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The Ancient Order of Hibernians History
by Mike McCormack, AOH National Historian

The Ancient Order of Hibernians (AOH) is the oldest Catholic lay
organization in America. Officially formed in New York in 1836, it was born in
anger centuries earlier in Ireland, after successive invasions by those who
tried to master the Irish, and alter their Gaelic life style. Inflexible opponents
like the Vikings were fought until their power was broken; others, like the
Normans, were absorbed until they became as Irish as the Irish themselves.
Through it all, the Irish maintained their language, traditions, and religion. But
in the Sixteenth century, a concentrated attack, unswervingly focused on the
most precious part of their heritage - their religion - and proved to be their
greatest challenge.

Since the time of St. Patrick, the Irish had become such devoted followers,
and dedicated champions of Christianity, that Ireland became known as the
Isle of Saints and Scholars, sending missionary monks to the far corners of
the world. In contrast, the Church on the continent became more
materialistic, and protests against abuses of power by some clergy, led to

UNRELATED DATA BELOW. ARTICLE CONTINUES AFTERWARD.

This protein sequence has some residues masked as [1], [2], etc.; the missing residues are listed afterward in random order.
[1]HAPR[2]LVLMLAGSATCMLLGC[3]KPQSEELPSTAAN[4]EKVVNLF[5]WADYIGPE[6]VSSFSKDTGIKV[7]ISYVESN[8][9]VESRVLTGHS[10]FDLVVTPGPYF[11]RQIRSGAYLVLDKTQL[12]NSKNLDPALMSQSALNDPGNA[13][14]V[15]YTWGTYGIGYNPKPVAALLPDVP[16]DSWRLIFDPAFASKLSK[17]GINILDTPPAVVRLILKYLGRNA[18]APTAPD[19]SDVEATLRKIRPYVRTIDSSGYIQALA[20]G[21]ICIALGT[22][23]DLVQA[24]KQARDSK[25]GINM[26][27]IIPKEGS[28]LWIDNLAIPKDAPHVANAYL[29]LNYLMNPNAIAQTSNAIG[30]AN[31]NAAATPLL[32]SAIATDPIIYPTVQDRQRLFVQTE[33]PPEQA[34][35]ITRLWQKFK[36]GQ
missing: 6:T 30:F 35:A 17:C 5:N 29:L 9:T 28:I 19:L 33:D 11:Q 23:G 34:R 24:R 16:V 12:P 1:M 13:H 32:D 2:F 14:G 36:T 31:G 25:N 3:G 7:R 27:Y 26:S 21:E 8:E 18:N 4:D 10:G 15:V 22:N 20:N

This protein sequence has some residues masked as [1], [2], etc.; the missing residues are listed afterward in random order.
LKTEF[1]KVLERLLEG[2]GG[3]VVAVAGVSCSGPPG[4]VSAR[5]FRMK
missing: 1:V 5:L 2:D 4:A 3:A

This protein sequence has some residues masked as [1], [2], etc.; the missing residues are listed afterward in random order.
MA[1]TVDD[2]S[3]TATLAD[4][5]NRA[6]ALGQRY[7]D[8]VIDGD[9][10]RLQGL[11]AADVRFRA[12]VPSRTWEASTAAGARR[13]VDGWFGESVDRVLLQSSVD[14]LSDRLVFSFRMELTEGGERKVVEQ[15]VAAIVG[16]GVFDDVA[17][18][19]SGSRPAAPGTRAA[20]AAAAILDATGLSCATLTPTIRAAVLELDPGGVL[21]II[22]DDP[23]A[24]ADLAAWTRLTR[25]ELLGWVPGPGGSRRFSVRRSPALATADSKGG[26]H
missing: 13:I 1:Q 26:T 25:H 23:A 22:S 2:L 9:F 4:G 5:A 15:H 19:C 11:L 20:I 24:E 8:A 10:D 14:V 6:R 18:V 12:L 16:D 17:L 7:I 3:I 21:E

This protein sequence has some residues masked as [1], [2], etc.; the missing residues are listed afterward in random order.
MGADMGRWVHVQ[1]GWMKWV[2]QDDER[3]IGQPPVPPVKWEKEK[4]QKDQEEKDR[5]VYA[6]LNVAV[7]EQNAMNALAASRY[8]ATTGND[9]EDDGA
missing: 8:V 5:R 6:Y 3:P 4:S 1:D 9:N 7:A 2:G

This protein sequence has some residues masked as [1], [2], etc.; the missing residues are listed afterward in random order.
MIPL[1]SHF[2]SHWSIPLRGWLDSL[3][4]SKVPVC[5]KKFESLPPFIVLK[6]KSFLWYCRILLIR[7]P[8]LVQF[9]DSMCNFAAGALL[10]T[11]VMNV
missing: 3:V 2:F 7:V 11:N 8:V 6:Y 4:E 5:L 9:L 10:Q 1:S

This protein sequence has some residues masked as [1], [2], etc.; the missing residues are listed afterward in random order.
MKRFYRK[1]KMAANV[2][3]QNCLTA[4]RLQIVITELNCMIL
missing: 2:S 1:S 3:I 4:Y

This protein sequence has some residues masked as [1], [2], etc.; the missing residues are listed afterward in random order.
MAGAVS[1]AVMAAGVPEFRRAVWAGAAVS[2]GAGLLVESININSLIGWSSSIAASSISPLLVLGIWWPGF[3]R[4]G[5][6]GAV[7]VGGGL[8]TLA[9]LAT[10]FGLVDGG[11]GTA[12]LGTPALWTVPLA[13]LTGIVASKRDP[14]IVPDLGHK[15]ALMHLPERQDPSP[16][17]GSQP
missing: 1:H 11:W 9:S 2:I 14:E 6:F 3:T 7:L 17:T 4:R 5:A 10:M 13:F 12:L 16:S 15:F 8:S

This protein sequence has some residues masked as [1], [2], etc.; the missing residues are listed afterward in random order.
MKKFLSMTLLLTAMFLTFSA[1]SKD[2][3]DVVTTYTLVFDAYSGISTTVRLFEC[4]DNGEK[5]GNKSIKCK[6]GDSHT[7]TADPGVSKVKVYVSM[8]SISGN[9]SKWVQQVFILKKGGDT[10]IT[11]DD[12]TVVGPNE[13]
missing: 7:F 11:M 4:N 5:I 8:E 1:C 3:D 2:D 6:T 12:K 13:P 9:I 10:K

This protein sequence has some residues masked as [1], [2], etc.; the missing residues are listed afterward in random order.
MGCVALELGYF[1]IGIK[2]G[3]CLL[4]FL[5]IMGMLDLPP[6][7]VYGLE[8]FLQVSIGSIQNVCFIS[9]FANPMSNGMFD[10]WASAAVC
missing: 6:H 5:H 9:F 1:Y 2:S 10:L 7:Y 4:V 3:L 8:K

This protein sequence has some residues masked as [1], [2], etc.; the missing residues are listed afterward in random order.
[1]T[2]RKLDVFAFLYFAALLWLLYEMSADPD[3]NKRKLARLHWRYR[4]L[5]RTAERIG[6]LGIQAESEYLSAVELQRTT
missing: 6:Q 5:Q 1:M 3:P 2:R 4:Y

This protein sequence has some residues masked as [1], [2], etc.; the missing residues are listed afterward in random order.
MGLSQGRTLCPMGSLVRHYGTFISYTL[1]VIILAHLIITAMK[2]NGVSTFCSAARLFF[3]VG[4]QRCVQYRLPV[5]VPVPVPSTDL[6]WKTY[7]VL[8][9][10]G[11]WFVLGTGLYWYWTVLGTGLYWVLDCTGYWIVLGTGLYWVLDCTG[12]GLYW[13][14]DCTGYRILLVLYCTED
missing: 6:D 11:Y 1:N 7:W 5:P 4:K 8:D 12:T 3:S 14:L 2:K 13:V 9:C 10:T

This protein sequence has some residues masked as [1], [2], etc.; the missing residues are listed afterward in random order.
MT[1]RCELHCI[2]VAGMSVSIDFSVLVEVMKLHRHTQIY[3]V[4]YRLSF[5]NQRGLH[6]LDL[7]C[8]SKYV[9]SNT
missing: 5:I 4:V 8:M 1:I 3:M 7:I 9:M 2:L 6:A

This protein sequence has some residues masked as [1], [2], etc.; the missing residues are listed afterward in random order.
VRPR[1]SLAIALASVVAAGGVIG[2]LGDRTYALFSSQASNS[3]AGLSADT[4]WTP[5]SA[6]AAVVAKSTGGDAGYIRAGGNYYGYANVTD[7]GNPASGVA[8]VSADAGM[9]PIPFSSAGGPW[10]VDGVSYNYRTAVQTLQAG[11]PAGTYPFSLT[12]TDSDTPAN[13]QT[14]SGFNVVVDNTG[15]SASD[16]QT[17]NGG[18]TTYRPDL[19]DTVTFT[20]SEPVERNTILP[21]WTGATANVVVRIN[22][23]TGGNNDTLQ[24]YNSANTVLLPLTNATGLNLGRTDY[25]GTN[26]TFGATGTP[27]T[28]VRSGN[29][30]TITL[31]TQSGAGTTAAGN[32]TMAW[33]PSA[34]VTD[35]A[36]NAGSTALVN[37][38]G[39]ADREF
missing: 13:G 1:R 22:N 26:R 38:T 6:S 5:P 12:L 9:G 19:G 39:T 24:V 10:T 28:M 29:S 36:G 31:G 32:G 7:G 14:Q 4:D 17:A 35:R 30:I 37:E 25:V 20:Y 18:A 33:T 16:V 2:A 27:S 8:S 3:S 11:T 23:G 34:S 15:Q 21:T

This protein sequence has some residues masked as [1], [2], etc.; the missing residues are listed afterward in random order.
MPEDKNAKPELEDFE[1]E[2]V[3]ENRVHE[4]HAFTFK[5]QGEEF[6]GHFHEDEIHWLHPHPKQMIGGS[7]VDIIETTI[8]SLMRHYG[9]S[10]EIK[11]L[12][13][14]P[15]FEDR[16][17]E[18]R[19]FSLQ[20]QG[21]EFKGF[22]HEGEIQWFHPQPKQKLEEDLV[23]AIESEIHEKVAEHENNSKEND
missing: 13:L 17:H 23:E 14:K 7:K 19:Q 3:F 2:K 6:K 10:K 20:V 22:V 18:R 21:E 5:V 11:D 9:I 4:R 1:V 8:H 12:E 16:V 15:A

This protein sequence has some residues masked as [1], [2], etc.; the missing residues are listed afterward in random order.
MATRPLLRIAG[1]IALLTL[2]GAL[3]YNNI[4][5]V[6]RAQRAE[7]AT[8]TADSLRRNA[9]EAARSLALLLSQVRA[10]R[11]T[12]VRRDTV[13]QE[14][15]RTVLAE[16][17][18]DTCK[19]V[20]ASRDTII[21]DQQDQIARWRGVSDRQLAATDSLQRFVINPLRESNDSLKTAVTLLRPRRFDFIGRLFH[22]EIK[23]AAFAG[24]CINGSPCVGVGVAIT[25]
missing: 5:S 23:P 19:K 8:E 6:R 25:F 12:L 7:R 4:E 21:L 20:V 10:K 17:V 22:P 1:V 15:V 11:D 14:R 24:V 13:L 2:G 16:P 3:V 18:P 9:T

attempts by others to reform the Church. A period of Protestant Reformation
swept Europe in the 1500s, marked by Royal intrigues over control of the
Church's wealth. Conflicts over which religion could be practiced led to
violence in many countries. In England, the Reformation made inroads from
the reigns of Henry VIII to Elizabeth I, who finally declared the Church of
England (Anglican) as the State religion. At the time of this declaration,
Elizabeth considered Ireland part of her state, and even though the Irish
didn't agree with that assessment, the Roman Catholic religion, which St.
Patrick had brought them, and to which they had been faithful , was
proscribed and its clergy outlawed.

The Papacy launched a counter-reformation, and Ireland became a
battlefield between the two forces as the Irish, who had embraced the